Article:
In last week’s post I did something I never thought I’d do. I used an Oxford Comma.
For anyone who is unfamiliar, let’s say you have a list of at least three items which you want to put in a sentence. I was always taught to do it like this:
A, B and C.
Last week I did this:
A, B, and C.
Considering the arguments for why the Oxford Comma may be better, I can’t really say why I did it. It seemed to flow better to me.
Comma, no comma, big deal, you say. Well, sometimes the Oxford Comma grants further clarity. This article shows why it can help, as well as a few hilarious disasters that the Oxford Comma could have prevented:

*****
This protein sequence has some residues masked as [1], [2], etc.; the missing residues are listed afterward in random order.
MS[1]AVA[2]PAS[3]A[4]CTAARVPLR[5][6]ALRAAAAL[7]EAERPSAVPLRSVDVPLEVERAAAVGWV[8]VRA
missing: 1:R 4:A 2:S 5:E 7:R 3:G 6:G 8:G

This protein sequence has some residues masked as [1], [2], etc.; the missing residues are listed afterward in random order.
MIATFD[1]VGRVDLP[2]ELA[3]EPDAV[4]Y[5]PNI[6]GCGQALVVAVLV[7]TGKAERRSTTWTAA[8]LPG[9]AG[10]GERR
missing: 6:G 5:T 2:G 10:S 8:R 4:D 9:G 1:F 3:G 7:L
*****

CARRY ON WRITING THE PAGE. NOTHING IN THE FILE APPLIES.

However, there are times when the Oxford Comma may hinder clarity, as shown in the examples of this excellent Mental Floss article:
And finally, because why not, here are some further funny examples. I’m not sure the author knows the difference between Oxford commas and commas in general, but it’s funny all the same:
will allow for extra permutations of a sentence that would be misunderstood (sometimes in ridiculous and amusing ways!) without it.